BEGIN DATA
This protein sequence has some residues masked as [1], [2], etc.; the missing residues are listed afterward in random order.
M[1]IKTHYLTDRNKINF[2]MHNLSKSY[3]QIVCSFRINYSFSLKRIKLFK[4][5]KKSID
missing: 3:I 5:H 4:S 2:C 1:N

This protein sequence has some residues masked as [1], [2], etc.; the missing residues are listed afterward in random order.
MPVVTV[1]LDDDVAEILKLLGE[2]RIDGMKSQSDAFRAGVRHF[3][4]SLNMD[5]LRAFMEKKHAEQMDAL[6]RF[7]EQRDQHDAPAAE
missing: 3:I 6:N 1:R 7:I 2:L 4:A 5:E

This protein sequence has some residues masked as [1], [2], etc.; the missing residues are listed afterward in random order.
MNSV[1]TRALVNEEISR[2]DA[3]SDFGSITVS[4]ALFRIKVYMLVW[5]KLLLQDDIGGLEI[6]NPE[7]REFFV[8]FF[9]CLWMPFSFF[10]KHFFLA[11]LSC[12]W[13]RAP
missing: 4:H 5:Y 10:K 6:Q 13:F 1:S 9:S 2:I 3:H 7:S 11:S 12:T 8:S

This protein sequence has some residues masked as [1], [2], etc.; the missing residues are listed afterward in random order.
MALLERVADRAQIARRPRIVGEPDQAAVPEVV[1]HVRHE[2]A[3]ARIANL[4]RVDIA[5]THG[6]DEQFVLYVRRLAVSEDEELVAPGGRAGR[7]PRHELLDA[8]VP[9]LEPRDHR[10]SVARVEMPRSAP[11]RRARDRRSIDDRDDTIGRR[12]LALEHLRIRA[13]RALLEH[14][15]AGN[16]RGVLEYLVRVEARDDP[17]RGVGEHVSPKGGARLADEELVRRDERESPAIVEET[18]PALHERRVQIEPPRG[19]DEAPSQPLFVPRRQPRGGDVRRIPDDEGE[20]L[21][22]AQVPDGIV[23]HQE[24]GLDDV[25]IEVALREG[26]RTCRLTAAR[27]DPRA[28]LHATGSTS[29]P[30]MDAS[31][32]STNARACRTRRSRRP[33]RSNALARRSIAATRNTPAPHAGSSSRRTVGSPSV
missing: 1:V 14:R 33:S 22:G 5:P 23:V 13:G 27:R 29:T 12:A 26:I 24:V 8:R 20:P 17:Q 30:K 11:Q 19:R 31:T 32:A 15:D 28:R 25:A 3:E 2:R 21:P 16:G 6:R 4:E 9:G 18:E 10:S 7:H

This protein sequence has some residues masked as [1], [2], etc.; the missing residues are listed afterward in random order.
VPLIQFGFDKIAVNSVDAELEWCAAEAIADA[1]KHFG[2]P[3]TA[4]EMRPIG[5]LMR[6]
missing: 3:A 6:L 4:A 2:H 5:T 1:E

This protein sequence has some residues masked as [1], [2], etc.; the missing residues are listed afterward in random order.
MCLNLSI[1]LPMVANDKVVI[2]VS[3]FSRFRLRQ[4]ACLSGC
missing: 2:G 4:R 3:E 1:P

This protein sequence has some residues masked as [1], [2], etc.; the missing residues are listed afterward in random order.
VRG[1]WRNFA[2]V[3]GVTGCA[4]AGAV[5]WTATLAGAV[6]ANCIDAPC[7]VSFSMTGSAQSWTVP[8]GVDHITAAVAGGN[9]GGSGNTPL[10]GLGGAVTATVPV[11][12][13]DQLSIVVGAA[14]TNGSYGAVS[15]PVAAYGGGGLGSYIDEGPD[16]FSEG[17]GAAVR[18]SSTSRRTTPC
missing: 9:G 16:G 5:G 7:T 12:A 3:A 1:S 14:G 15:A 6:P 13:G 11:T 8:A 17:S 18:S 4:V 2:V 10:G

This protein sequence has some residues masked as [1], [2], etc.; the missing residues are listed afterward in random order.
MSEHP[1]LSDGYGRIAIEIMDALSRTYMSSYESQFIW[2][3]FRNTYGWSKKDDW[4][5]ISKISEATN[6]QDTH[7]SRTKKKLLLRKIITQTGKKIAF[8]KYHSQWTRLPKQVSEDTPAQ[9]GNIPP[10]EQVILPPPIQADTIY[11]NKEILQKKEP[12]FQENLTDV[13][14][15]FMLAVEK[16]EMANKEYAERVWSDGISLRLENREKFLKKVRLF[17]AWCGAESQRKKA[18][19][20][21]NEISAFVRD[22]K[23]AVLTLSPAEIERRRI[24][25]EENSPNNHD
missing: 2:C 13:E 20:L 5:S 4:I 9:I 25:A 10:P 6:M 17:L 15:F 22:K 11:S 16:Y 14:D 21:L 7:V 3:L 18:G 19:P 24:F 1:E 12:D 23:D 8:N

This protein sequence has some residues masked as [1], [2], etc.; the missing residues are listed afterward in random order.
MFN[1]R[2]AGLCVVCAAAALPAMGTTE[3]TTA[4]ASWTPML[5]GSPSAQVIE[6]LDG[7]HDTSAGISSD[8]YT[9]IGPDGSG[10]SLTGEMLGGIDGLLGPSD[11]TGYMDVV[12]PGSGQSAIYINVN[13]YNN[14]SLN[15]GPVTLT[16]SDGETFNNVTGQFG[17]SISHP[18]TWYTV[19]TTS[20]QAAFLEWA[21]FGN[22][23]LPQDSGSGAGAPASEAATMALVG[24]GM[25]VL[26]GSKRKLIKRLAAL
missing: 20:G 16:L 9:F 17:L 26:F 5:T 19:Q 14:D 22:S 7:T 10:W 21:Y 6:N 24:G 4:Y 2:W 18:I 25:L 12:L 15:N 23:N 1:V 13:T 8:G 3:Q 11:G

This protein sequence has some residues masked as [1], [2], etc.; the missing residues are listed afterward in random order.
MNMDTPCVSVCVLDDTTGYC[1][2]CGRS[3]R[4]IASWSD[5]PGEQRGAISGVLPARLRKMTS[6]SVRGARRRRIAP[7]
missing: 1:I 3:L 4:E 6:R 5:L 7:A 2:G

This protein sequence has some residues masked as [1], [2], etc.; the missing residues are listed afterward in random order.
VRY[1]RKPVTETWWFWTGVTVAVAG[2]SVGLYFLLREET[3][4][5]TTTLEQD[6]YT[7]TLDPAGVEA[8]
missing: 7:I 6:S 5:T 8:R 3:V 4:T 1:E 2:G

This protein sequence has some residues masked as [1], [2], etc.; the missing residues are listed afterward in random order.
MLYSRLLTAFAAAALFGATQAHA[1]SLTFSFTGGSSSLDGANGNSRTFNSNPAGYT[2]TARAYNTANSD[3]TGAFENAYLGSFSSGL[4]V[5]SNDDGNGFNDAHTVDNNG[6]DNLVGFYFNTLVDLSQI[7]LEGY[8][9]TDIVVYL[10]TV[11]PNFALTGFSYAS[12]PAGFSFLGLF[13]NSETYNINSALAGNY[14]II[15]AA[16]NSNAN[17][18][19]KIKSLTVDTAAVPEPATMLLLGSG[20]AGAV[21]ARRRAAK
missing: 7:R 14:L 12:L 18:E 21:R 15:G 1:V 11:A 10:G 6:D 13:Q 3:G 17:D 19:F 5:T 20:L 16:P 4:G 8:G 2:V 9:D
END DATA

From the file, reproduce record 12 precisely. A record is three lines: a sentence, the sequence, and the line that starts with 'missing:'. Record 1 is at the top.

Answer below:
This protein sequence has some residues masked as [1], [2], etc.; the missing residues are listed afterward in random order.
MLYSRLLTAFAAAALFGATQAHA[1]SLTFSFTGGSSSLDGANGNSRTFNSNPAGYT[2]TARAYNTANSD[3]TGAFENAYLGSFSSGL[4]V[5]SNDDGNGFNDAHTVDNNG[6]DNLVGFYFNTLVDLSQI[7]LEGY[8][9]TDIVVYL[10]TV[11]PNFALTGFSYAS[12]PAGFSFLGLF[13]NSETYNINSALAGNY[14]II[15]AA[16]NSNAN[17][18][19]KIKSLTVDTAAVPEPATMLLLGSG[20]AGAV[21]ARRRAAK
missing: 7:R 14:L 12:L 18:E 21:R 15:G 1:V 11:A 10:G 6:D 13:Q 3:G 17:D 19:F 5:T 20:L 16:P 4:G 8:G 2:V 9:D